Guide[edit]

This is a simplified guide for the McCune–Reischauer system. It is often used for the transliteration of names but will not convert every word properly, as several Korean letters are pronounced differently depending on their position.

Vowels[edit]
Hangul
Romanization a ae ya yae ŏ e* ye o wa wae oe yo u we wi yu ŭ ŭi i
* e – written as ë after ㅏ and ㅗ
Consonants[edit]
Hangul
Romanization Initial k kk n t tt r m p pp s ss - ch tch ch' k' t' p' h
Final k k n t - l m p - t t ng t - t k t p t
  • The consonants digraphs (ㄳ, ㄵ, ㄶ, ㄺ, ㄻ, ㄼ, ㄽ, ㄾ, ㄿ, ㅀ, ㅄ) only exist in finals. These digraphs are transcribed by their actual pronunciation.
Initial consonant of the next syllable

(†)

K

N

T

(R)

M

P

S

CH/J

CH'

K'

T'

P'

H
Final
consonant
ㅇ NG NG NGG NGN NGD NGN NGM NGB NGS NGJ NGCH' NGK' NGT' NGP' NGH
ㄱ K G KK NGN KT NGN NGM KP KS KCH KCH' KK' KT' KP' KH
ㄴ N N N'G NN ND LL NM NB NS NJ NCH' NK' NT' NP' NH
ㄹ L R LG LL LD LL LM LB LS LCH LCH' LK' LT' LP' RH
ㅁ M M MG MN MD MN MM MB MS MJ MCH' MK' MT' MP' MH
ㅂ P B PK MN PT MN MM PP PS PCH PCH' PK' PT' PP' PH

† An initial consonant before a vowel to indicate absence of sound.

Basically, when deciding whether g or k, b or p, d or t and j or ch is used, use g, b, d or j if it is voiced, and k, p, t or ch if it is not. Pronunciations such as these take precedence over the rules in the table above.

North Korean variant[edit]

In North Korea's variant of McCune–Reischauer, aspirated consonants are not represented by an apostrophe, but instead by adding an "h". For example, 평안 is written as Phyŏngan. With the original system this would be written as P'yŏngan.[citation needed]

South Korean variant[edit]

In South Korea's variant of McCune–Reischauer, in official use from 1984 to 2000, 시 is written as shi instead of the original system's si, and others like 샤, 셔 and so on, where the pronunciation is deemed closer to a /ʃ/ sound than a /s/ sound, are romanised with sh instead of s. The original system deploys sh only in the combination 쉬, as shwi.

ㅝ is written as wo instead of the original system's in this variant. Because the diphthong w (ㅗ or ㅜ as a semivowel) + o (ㅗ) does not exist in Korean phonology, the South Korean government omitted a breve in .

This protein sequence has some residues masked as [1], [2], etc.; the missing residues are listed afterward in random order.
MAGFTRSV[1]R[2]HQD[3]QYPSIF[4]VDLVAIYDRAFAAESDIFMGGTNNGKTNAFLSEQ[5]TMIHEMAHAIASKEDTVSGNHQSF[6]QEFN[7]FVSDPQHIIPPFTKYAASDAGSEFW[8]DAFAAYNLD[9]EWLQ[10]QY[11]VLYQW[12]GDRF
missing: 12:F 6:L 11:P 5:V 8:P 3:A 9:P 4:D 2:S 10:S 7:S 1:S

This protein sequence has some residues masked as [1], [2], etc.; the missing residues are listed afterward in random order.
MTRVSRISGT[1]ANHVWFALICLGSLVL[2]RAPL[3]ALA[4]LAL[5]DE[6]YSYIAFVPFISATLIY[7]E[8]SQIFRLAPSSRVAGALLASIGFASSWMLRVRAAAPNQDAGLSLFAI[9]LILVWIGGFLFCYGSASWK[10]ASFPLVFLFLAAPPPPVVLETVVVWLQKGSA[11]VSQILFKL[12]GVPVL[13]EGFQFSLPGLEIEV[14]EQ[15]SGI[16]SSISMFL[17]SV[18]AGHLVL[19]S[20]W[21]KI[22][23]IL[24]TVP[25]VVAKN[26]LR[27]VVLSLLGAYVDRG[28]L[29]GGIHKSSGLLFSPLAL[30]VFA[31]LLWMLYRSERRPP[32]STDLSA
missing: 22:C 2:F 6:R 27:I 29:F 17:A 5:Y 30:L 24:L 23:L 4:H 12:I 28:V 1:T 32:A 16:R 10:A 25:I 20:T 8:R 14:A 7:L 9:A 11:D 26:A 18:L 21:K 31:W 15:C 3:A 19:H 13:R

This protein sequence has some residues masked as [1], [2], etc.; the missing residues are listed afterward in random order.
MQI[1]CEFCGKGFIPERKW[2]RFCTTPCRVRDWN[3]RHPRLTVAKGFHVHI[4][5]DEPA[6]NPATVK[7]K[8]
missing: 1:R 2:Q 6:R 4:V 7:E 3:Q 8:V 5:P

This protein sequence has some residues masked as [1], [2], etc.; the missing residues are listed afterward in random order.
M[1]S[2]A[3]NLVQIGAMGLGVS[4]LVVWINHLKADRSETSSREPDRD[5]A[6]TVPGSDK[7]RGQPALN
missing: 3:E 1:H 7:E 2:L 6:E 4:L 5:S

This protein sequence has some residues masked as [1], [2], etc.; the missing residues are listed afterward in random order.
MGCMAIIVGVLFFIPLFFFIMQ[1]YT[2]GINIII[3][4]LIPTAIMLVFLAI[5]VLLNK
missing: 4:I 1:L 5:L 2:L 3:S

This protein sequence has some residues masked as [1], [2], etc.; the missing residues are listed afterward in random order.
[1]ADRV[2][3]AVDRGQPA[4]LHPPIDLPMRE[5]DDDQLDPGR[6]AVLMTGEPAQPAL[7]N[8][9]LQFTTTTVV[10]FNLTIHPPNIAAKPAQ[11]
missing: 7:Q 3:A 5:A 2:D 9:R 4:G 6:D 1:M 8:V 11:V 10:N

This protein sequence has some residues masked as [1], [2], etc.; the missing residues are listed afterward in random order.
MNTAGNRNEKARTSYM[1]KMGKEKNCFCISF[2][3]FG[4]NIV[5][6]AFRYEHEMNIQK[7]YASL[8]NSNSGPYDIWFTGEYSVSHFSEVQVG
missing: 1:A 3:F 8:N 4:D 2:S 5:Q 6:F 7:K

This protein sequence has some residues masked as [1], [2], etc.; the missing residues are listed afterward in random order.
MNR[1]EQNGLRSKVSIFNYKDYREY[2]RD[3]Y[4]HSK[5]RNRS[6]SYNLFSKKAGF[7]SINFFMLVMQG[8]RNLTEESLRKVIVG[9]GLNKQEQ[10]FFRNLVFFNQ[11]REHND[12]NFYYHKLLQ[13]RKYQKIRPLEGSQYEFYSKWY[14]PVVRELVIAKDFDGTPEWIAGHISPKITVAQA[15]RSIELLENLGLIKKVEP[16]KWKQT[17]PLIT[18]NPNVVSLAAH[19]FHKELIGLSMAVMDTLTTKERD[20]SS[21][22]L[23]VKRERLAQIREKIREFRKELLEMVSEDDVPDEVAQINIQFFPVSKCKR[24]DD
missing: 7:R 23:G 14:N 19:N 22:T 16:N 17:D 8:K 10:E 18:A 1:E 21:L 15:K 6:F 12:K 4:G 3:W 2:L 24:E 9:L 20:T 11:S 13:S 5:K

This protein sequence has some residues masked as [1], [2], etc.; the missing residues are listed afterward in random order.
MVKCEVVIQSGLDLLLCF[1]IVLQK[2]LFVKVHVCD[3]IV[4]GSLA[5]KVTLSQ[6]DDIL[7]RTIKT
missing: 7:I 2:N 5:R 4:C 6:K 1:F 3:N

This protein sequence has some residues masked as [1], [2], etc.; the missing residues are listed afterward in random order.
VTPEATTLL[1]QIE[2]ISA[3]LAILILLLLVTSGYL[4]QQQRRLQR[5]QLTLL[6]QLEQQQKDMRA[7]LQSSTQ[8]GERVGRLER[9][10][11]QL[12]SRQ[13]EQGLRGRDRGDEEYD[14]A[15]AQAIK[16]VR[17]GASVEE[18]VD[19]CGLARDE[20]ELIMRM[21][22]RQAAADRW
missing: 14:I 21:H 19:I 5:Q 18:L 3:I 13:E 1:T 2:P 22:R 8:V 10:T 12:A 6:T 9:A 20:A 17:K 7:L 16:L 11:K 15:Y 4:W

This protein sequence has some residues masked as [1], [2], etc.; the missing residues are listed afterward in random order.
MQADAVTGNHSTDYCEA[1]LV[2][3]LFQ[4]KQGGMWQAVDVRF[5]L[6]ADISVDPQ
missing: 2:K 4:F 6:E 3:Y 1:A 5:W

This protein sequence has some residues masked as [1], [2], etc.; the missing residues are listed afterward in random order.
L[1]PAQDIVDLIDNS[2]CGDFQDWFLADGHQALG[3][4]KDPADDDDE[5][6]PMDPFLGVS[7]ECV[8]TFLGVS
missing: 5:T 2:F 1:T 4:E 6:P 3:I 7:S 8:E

Hyphens are used to distinguish between ㄴㄱ and ㅇㅇ in this variant system, instead of the apostrophes in the original version. Therefore, apostrophes are used only for aspiration marks in the South Korean system.

Additionally, assimilation-induced aspiration by an initial ㅎ is indicated, e.g. 직할시 (直轄市; "a directly governed city") is written as chik'alshi, which under the official system is chikhalsi.

Yale romanization of Korean[edit]

The Yale romanization of Korean places primary emphasis on showing a word's morphophonemic structure. This distinguishes it from the other two widely used systems for romanizing Korean, the Revised Romanization of Korean (RR) and McCune–Reischauer. These two usually provide the pronunciation for an entire word, but the morphophonemic elements accounting for that pronunciation often cannot be recovered from the romanizations.

ISO/TR 11941[edit]

ISO/TR 11941:1996 is a Korean romanization system used in ISO. It is not commonly used.

It is very similar to Yale Romanization. Transcription rules follow.

Consonants[edit]

k/g kk/gg ks/gs kh/k lk/lg
t/d tt/dd th/t lth/lt
p/b pp/bb ps/bs ph/p lp/lb lph/lp
c/j cc/jj ch/c nc/nj
s ss ls
m lm
–, ng h lh nh
r/l n

Vowels[edit]

a ae ya yae wa wae
eo e yeo ye weo we
o oe yo
u yu
eu
i yi wi

See also[edit]

Korean phonology[edit]

Sounds of Korean[edit]

Consonants[edit]

The Korean consonants
Bilabial Alveolar Post-
alveolar
Velar Glottal
Nasal /m/ /n/ /ŋ/[1]
Plosive
and
Affricate
plain /p/ /t/ /t͡ɕ/ /k/
tense /p͈/ /t͈/ /t͡ɕ͈/ /k͈/
aspirated /pʰ/ /tʰ/ /t͡ɕʰ/ /kʰ/
Fricative plain /sʰ/ /h/
tense /s͈/
Liquid /w/1 /l/ /j/1

1 The liquids /w/ and /j/ are represented in Korean writing by modifications to vowel symbols (see below).

The IPA symbol ◌͈ (a subscript double straight quotation mark, shown here with a placeholder circle) is used to denote the tensed consonants /p͈/, /t͈/, /k͈/, /t͡ɕ͈/, /s͈/. Its official use in the Extensions to the IPA is for 'strong' articulation, but is used in the literature for faucalized voice. The Korean consonants also have elements of stiff voice, but it is not yet known how typical this is of faucalized consonants. They are produced with a partially constricted glottis and additional subglottal pressure in addition to tense vocal tract walls, laryngeal lowering, or other expansion of the larynx.

Vowels[edit]

The short vowel phonemes of Korean. The long vowel phonemes of Korean.
The basic Korean vowels
Monophthongs /i/ ,  /e/ ,  /ɛ/ ,  /a/ *,  /o/ ,  /u/ ,  /ʌ/ ,  /ɯ/ ,  /ø/